11. What to do?
    12. Short term initiative Advancing through sustainable dietsA quantitative and causal factor approach:Selecting a reliable and validated set of indicators to describe, monitor and evaluatethe environmental impacts, economic viability, social welfare and health outcomes ofa given diet.Methods:• Review of about 200 indicators• Combined Issue/Vulnerability-based evaluation framework• DELPHI expert consultation protocol• Joining efforts, gathering consensus: Panel of about 100 participants• Application to Mediterranean countries (with a focus on France/Spain)• Co-partner: CIHEAM. 12
    13. Medium term initiativeA fully systemic approach:Linking agrobiodiversity and diet diversity at farm level: A farm-household bio-economic model to assess the contribution of agrobiodiversity to dietary quality anddiversity.Methods:• Bio-economic model: Integrated system combining biophysical and socio- economic models• Farm-household system simulation: Expanding existing model to include agrobiodiversity and diet diversity at both ends• Focus on small-holder farmers• Multidisciplinarity: Agronomists, ecologists, economists, nutritionists…• Application to Sub Saharan Africa• Potential partners: JRC Sevilla, Wageningen University, CIHEAM, INRA Montpellier. 13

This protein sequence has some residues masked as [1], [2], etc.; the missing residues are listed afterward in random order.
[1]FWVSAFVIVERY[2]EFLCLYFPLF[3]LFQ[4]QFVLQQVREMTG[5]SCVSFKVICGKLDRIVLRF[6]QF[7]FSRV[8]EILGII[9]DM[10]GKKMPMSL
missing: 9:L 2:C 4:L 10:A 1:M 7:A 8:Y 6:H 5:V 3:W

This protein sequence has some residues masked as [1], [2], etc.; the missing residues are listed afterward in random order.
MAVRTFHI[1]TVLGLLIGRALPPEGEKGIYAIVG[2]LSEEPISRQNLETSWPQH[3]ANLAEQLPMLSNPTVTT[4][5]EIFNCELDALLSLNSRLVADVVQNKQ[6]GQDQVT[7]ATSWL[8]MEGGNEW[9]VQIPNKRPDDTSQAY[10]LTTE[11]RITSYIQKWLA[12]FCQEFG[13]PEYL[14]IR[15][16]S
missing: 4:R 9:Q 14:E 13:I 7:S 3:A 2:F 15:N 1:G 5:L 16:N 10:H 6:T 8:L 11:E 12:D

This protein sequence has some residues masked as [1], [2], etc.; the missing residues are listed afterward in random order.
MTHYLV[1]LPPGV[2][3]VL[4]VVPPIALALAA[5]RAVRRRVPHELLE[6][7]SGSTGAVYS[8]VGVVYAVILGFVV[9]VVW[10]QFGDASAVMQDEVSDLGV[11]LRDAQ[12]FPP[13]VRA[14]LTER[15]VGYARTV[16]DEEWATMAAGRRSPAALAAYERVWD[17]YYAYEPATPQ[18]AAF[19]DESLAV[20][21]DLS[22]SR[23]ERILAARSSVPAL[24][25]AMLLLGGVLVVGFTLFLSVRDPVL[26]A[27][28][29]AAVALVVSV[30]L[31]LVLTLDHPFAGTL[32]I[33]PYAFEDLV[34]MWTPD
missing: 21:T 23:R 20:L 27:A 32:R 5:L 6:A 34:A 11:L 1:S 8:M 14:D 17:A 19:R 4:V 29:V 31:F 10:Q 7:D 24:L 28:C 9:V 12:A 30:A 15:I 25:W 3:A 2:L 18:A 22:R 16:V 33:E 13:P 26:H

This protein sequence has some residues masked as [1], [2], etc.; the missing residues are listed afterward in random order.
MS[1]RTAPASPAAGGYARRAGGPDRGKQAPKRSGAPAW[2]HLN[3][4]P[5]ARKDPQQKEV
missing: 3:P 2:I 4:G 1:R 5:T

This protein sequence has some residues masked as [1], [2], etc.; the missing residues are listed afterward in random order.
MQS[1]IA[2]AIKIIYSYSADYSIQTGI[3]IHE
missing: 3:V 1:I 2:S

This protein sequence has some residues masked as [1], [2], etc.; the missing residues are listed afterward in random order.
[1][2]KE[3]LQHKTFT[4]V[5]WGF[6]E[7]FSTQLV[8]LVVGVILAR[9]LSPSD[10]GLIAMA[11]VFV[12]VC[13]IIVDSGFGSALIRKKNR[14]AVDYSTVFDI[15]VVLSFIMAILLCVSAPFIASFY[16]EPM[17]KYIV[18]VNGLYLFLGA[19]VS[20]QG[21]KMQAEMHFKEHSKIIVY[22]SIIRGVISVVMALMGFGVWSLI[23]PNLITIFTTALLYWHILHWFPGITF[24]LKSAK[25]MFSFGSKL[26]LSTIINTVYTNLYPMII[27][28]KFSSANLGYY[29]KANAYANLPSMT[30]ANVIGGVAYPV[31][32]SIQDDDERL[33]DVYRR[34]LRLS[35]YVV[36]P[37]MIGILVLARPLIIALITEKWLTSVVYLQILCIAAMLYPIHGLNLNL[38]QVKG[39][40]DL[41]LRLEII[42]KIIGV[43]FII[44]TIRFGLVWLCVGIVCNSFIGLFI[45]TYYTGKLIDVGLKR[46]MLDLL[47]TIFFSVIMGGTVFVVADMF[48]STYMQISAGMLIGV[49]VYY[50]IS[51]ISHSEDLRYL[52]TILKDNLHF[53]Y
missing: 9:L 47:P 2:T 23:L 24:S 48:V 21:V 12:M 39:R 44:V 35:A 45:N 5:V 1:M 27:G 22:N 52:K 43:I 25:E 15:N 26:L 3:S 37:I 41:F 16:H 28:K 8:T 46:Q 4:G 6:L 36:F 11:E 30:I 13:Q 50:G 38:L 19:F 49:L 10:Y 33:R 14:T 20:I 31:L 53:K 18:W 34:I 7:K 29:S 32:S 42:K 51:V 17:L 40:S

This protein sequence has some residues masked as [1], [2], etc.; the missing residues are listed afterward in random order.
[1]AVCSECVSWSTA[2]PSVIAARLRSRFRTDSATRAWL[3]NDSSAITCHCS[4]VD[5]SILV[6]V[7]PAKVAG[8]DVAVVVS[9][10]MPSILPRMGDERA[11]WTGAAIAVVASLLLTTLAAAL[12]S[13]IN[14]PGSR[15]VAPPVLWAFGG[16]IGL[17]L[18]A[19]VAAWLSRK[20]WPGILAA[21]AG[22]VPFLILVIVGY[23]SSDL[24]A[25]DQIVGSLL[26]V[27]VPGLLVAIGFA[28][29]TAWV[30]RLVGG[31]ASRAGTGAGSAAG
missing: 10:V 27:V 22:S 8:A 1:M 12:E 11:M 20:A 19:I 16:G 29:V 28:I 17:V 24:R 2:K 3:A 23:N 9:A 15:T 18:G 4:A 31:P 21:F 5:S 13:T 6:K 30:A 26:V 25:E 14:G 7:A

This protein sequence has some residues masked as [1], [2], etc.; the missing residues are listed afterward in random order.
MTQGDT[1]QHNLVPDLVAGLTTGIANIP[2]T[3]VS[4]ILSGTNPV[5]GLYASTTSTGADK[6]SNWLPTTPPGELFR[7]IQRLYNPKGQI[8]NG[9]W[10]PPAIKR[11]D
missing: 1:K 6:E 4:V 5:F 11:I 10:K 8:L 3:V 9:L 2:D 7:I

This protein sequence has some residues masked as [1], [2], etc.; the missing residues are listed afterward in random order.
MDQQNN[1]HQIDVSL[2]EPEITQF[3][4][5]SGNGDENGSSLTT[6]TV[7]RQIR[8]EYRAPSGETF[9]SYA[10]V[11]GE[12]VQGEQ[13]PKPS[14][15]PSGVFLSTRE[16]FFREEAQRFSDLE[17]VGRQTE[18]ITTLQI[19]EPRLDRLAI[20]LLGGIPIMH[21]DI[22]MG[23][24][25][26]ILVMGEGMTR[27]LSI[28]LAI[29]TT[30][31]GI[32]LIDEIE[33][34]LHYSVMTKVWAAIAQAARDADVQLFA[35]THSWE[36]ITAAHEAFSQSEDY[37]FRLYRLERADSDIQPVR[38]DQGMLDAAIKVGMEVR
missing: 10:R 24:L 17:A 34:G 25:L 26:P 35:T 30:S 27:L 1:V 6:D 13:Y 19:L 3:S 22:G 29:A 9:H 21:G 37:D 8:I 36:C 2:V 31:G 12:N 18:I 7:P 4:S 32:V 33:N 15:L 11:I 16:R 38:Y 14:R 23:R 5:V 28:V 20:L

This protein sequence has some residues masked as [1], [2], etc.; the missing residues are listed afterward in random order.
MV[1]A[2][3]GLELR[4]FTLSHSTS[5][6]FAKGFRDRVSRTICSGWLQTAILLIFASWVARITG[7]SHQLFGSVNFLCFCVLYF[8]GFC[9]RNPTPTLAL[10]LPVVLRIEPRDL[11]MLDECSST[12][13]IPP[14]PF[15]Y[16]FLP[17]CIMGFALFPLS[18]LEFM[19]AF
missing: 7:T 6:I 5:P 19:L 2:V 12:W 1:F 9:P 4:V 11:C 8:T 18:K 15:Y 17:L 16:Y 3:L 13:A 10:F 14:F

14. ConclusionSustainable diets stresses that:• Nutrition is a core dimension of sustainability of agriculture and food systems• For guiding change, characterization should be system-oriented, predictive and allow diagnosis• System analysis and simulation models are tools that incorporate all these elements• …joint efforts are key. 14
    15. Supported by the Nina and Daniel CarassoFoundation and the CG Research ProgrammeAgriculture for Nutrition and Health (A4NH)For more info: www.bioversityinternational.orgt.allen@cgiar.org cogill@cgiar.org